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Till, past the cloudfy regions * here,

They rise to heav'n above.

XXIII. ISAIAH xlii. 1-13.
1
B!
REHOLD my Servant ! see him rise

Exalted in my might!
Him have I chosen, and in him

I place supreme delight.
2 On him, in rich effusion pour'd,

My Spirit shall.descend;
My truths and judgments he shall show

To earth's-remotest end.
3 Gentle and still shall be his voice,

No threats from him proceed;
The smoking flax he shall not quench,

Nor break the bruised reed.
4 The feeble spark to flames he'll raise;

The weak will not despise;

• The expression, « Cloudy regions,' may be variously explained. On the one hand, they may be understood 26 shewing, that God hides himself from his saints,' in a spi. ritual point of view, whereby ke deprives them of all knon. ledge of their spiritual relation to him ; and thus plunging them into the utmost misery and distress, in regard to the everlasting state and condition of these souls. When used, and used in this sense they are so, at the price of contradict. ing the plainest statements of the Scripture; which every where bear witness, that God leaves not his saints in any • case.' For it is said, “Our Lord Jesus Christ himself, and • God, even our Father, hath given us everlasting consola' tion, and good hope through grace ;' and having done so, he will most assuredly“ never leave us, nor forsake us.' On the other hand, Cloudy regions' may be used to signify the difficulty of the Christian to discern the hand of God in the circumstances of bis temporal affairs. They may also denote the present imperfect state of his knowledge of the works and ways of God, and in this latter sense they are in agreemeut with the declared circumstances of the people of God.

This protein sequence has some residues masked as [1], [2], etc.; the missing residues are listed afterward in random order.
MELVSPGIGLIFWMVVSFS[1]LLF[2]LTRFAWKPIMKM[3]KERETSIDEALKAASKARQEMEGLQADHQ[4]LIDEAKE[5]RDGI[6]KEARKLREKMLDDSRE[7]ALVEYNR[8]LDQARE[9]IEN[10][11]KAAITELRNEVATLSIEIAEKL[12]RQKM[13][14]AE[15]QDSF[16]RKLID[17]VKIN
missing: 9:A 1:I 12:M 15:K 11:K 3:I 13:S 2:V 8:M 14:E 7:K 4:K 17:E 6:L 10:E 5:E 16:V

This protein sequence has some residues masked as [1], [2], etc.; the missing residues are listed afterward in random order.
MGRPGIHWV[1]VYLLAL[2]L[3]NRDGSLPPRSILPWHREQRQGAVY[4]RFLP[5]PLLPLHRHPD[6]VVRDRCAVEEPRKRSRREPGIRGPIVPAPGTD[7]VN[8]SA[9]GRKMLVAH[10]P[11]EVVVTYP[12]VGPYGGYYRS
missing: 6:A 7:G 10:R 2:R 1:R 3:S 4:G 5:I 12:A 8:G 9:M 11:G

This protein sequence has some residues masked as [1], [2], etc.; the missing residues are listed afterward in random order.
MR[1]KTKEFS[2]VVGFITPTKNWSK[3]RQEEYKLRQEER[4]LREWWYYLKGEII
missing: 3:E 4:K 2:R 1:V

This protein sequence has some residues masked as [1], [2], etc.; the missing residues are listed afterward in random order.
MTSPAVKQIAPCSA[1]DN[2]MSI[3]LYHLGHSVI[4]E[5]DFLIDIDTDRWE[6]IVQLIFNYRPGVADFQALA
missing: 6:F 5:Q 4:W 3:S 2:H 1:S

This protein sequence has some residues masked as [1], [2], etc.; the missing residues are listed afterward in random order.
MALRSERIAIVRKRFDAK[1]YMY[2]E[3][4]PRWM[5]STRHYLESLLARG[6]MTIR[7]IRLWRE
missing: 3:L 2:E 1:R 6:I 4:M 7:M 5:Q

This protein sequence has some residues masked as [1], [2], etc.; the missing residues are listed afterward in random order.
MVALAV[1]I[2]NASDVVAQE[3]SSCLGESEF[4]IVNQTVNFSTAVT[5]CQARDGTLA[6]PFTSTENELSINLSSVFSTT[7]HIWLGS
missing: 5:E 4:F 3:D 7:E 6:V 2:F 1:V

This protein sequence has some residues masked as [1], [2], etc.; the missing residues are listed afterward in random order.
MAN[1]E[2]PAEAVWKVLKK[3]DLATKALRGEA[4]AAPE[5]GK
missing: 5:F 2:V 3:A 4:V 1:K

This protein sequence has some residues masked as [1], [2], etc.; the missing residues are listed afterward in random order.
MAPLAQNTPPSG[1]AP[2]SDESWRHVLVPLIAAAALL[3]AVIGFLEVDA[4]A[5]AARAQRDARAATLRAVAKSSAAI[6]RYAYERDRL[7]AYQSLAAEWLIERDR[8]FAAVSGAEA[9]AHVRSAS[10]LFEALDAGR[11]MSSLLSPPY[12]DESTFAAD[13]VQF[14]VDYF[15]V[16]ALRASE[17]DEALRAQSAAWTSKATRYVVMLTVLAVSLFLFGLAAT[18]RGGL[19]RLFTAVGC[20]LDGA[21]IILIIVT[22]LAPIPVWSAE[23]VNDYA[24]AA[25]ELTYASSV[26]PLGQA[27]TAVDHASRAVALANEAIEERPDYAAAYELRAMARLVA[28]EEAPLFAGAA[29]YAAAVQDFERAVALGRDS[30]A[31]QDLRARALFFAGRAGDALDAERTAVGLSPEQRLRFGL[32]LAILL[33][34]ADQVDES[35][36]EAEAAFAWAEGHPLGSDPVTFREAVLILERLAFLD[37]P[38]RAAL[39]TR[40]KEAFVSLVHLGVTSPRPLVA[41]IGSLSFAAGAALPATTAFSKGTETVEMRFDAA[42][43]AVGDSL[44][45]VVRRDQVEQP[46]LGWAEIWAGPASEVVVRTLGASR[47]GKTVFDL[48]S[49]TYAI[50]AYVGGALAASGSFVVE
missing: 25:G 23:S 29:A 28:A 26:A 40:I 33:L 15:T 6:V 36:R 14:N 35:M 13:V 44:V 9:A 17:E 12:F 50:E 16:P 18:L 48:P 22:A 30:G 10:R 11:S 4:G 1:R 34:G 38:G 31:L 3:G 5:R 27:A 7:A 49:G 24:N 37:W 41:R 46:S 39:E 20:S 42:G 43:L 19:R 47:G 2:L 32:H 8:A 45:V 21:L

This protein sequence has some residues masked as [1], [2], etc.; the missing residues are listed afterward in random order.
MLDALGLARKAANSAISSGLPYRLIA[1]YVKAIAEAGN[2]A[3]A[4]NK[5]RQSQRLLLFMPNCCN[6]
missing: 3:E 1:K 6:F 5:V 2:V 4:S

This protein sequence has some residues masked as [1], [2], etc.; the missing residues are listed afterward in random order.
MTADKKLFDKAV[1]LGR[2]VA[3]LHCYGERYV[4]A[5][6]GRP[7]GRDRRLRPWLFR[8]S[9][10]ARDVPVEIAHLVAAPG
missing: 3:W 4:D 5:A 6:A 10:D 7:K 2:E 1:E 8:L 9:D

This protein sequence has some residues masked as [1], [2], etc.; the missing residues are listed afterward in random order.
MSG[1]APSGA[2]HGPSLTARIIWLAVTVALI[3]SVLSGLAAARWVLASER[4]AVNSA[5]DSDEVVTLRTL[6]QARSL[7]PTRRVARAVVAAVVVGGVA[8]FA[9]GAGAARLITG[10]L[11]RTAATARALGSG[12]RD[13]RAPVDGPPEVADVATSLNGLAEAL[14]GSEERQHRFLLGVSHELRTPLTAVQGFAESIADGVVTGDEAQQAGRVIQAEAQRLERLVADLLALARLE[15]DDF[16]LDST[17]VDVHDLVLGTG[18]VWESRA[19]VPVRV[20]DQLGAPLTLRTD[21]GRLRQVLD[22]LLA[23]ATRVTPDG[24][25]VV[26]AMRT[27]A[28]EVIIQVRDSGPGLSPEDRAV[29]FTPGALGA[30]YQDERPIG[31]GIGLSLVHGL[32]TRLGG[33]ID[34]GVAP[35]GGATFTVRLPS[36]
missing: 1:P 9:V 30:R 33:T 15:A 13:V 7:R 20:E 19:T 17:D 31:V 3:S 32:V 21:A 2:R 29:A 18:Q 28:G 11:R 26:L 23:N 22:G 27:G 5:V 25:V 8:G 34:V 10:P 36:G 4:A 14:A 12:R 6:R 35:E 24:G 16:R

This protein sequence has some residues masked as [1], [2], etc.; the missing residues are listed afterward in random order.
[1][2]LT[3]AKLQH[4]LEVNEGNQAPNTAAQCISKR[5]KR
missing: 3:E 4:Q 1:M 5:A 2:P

Judgment he shall bring forth to truth,

And inake the fallen rise.
5 The progress of his zeal and pow'r

Shall never know decline,
Till foreign lands and distant isles

Receive the law divine.
6 He who erected heav'n's bright arch,

And bade the planets roll,
Who peopled all the climes of earth,

And form'd the human soul,
7 Thus saith the Lord, Thee have I rais'd,

My Prophet thee install.;
Iy right I've rais'd thee, and in strength

I'll succour whom I call.
8 I will establish with the lands

A covenant in thee,
To give the Gentile nations light,

And set the pris’ners free:
9 Asunder burst the gates of brass

The iron fetters fall;
And gladsome light and liberty

Are straight restord to all.
10 I am the Lord, and by the name

Of great JEHOVAH known;
No idol shall usurp my praise,

Nor mount into my throne,
11 Lo! former Kenes, predicted once,

Conspicuous rise to view
And future scenes, predicted now,

Shall be accomplish d too.
12 Sing to the Lord in joyful strains !

Let earth his praise resound,
Ye who

upon the ocean dwell,

And fill the isles around ! * 13 O city of the Lord ! begin

The universal song;

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And let the scatter'd villages

The cheerful notes prolong. 14 Let Kedar's wilderness afar

Lift up its lonely voice;
And let the tenants of the rock

With accents rude rejoice;
15 Till 'midst the streams of distant lands

The islands sound his praise;
And all combin'd, with one accord,